• by Anonymous Coward
    one person could pay, and provide nat to the rest of the passengers/or coworkers on a flight, for free.. just use a different wifi channel!
  • by Moskie (620227) on Wednesday December 15, 2004 @11:44PM (#11100373)
    Everyone keeps freaking out about how annoying this can make plane rides. I don't see this being a problem, really... all this means is that airlines can regulate themselves when it comes to using cell phones on a plane. Maybe airlines will offer cell free flights, or provide "quiet sections" of the cabin where talking on your phone isn't allowed.

    Really, if enough people hate being around people on their phones, the airlines themselves will (well, should) provide options for those people to have a more pleasant flight.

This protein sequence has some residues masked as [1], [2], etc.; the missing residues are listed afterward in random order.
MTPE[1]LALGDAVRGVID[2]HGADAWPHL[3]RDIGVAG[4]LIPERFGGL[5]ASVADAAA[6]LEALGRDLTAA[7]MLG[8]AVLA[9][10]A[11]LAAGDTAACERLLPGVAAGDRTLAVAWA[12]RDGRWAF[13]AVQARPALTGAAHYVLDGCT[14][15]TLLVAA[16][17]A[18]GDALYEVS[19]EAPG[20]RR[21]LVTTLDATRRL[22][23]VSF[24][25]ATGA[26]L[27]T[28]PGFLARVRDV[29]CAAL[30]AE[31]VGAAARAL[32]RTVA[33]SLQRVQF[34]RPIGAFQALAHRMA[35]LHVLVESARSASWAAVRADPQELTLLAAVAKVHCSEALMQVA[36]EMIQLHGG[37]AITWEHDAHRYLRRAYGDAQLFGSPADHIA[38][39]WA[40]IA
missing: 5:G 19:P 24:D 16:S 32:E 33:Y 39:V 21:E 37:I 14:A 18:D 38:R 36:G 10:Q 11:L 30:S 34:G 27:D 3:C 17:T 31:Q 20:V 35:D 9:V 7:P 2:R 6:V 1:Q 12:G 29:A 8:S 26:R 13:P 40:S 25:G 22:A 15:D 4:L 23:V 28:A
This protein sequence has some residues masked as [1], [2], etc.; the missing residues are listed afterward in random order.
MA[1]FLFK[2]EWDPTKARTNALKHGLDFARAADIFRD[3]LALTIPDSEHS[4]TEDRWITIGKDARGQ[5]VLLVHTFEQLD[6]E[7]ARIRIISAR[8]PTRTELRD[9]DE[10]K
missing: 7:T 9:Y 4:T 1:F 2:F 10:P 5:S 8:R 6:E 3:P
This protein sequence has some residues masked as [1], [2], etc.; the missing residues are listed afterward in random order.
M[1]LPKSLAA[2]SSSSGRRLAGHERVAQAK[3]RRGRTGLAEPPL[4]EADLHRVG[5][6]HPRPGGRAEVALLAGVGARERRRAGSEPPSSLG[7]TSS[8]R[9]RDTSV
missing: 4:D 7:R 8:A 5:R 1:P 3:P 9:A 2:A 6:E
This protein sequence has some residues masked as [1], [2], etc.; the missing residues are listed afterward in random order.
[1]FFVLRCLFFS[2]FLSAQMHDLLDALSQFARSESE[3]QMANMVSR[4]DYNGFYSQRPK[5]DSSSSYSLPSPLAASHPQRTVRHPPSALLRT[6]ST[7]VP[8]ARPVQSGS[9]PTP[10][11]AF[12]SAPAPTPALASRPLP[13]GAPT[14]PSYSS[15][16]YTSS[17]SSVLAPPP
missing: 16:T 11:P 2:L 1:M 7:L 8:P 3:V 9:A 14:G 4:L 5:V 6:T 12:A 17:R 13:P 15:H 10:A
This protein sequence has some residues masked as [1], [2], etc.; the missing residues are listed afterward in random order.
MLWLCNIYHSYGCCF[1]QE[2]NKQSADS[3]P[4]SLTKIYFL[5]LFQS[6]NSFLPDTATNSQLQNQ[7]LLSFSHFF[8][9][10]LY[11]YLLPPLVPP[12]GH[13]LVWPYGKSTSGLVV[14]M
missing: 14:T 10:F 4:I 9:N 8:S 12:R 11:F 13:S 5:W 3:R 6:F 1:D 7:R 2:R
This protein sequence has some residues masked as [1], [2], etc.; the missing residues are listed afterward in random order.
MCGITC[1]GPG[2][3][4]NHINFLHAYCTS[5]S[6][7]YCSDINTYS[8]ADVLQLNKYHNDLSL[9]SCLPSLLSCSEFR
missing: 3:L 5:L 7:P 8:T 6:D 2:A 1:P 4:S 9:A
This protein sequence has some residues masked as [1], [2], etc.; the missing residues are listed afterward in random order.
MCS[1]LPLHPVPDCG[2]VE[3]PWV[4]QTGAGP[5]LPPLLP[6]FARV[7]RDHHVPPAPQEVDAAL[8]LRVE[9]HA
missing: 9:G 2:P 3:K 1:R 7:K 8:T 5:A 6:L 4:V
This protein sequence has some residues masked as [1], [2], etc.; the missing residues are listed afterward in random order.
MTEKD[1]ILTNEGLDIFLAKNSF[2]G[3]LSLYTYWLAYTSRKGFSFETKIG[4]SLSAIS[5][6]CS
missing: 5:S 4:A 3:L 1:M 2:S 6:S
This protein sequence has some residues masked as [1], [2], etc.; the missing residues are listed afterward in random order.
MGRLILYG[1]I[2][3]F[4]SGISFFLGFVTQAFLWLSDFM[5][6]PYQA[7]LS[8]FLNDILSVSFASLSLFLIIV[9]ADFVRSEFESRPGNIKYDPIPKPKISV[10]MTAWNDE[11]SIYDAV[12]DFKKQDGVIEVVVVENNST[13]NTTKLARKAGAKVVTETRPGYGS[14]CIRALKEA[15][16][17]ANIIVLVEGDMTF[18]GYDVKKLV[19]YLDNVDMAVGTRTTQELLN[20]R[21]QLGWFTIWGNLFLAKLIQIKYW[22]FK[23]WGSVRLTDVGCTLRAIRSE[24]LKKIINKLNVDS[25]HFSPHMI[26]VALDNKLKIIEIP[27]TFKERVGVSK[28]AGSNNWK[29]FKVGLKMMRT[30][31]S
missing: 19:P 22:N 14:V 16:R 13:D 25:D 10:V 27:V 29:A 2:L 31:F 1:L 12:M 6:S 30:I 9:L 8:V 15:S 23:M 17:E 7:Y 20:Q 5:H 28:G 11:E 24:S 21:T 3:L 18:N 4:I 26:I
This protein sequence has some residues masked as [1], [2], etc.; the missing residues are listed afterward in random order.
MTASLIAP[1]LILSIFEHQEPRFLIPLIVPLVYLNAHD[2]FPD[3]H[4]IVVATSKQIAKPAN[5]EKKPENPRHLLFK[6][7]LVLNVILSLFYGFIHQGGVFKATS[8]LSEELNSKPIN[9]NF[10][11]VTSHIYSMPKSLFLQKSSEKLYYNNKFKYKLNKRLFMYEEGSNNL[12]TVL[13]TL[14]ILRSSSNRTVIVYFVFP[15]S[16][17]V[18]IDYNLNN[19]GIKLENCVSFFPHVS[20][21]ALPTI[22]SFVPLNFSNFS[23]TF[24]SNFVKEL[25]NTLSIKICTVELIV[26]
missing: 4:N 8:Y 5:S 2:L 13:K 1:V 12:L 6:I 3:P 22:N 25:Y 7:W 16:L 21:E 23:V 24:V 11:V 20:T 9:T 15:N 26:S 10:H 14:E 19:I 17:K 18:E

• by jlseagull (106472) on Wednesday December 15, 2004 @11:45PM (#11100388) Homepage
    When I was working at (insert name of huge network equipment company) on their WiFi, we worked on phased-array SDMA, that stands for space division multiple access. The idea was that you could have a system with lots of nodes moving past a central point, at which was a 2D square conformal array of patch antennas. By varying the phase and amplitude of the signals to each patch antenna element, you could accurately track up to floor((2ln(n))? targets with acceptable crosstalk, where n is the number of patches on a side. This would work awesomely with a plane flying over a bunch of omnidirectional access points with a ventral mounted conformal antenna.
  • I got onboard OK. Are the others ready?
  • by stonebeat.org (562495) on Wednesday December 15, 2004 @11:59PM (#11100474) Homepage
    Even though FCC has unanimously voted for cell phone usage on planes, it doesn't mean FAA will will approve it too. It might take years before FAA approves it.